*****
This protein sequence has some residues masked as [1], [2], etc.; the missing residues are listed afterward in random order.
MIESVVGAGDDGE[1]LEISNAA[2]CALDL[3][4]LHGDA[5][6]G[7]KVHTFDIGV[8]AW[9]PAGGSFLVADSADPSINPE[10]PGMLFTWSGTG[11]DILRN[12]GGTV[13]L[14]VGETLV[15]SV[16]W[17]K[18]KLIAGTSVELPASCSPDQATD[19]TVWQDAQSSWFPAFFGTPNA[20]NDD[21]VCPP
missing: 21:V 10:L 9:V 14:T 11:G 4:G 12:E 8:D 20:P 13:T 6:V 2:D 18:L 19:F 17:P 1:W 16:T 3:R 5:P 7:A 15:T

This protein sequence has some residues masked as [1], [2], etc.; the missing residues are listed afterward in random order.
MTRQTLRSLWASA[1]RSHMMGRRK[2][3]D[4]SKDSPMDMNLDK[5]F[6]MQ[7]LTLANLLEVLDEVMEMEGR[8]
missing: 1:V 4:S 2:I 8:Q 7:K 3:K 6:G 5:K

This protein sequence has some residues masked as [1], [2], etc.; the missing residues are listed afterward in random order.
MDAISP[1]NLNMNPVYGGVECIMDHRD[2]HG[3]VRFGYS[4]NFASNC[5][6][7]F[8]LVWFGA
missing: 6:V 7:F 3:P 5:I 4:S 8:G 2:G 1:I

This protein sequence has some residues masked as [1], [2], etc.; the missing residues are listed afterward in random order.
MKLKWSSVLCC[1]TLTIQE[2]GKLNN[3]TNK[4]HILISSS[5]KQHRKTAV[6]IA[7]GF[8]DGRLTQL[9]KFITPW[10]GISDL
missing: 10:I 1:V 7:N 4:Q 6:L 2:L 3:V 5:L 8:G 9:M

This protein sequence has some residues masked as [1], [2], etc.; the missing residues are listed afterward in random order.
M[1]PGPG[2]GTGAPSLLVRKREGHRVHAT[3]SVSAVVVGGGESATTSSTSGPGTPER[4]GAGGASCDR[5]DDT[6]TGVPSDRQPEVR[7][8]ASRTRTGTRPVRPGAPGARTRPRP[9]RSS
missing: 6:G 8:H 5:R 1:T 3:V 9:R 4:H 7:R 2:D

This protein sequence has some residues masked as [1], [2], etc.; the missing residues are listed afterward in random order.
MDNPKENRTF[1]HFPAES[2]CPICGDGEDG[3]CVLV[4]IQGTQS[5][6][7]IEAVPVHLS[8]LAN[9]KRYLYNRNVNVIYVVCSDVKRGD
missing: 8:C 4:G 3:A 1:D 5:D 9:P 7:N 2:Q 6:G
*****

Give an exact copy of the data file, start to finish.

This protein sequence has some residues masked as [1], [2], etc.; the missing residues are listed afterward in random order.
MIESVVGAGDDGE[1]LEISNAA[2]CALDL[3][4]LHGDA[5][6]G[7]KVHTFDIGV[8]AW[9]PAGGSFLVADSADPSINPE[10]PGMLFTWSGTG[11]DILRN[12]GGTV[13]L[14]VGETLV[15]SV[16]W[17]K[18]KLIAGTSVELPASCSPDQATD[19]TVWQDAQSSWFPAFFGTPNA[20]NDD[21]VCPP
missing: 21:V 10:L 9:V 14:T 11:G 4:G 12:E 8:D 20:P 13:T 6:V 2:D 18:L 19:F 17:P 1:W 16:T 3:R 5:P 7:A 15:T

This protein sequence has some residues masked as [1], [2], etc.; the missing residues are listed afterward in random order.
MTRQTLRSLWASA[1]RSHMMGRRK[2][3]D[4]SKDSPMDMNLDK[5]F[6]MQ[7]LTLANLLEVLDEVMEMEGR[8]
missing: 1:V 4:S 2:I 8:Q 7:K 3:K 6:G 5:K

This protein sequence has some residues masked as [1], [2], etc.; the missing residues are listed afterward in random order.
MDAISP[1]NLNMNPVYGGVECIMDHRD[2]HG[3]VRFGYS[4]NFASNC[5][6][7]F[8]LVWFGA
missing: 6:V 7:F 3:P 5:I 4:S 8:G 2:G 1:I

This protein sequence has some residues masked as [1], [2], etc.; the missing residues are listed afterward in random order.
MKLKWSSVLCC[1]TLTIQE[2]GKLNN[3]TNK[4]HILISSS[5]KQHRKTAV[6]IA[7]GF[8]DGRLTQL[9]KFITPW[10]GISDL
missing: 10:I 1:V 7:N 4:Q 6:L 2:L 3:V 5:L 8:G 9:M

This protein sequence has some residues masked as [1], [2], etc.; the missing residues are listed afterward in random order.
M[1]PGPG[2]GTGAPSLLVRKREGHRVHAT[3]SVSAVVVGGGESATTSSTSGPGTPER[4]GAGGASCDR[5]DDT[6]TGVPSDRQPEVR[7][8]ASRTRTGTRPVRPGAPGARTRPRP[9]RSS
missing: 6:G 8:H 5:R 1:T 3:V 9:R 4:H 7:R 2:D

This protein sequence has some residues masked as [1], [2], etc.; the missing residues are listed afterward in random order.
MDNPKENRTF[1]HFPAES[2]CPICGDGEDG[3]CVLV[4]IQGTQS[5][6][7]IEAVPVHLS[8]LAN[9]KRYLYNRNVNVIYVVCSDVKRGD
missing: 8:C 4:G 3:A 1:D 5:D 9:P 7:N 2:Q 6:G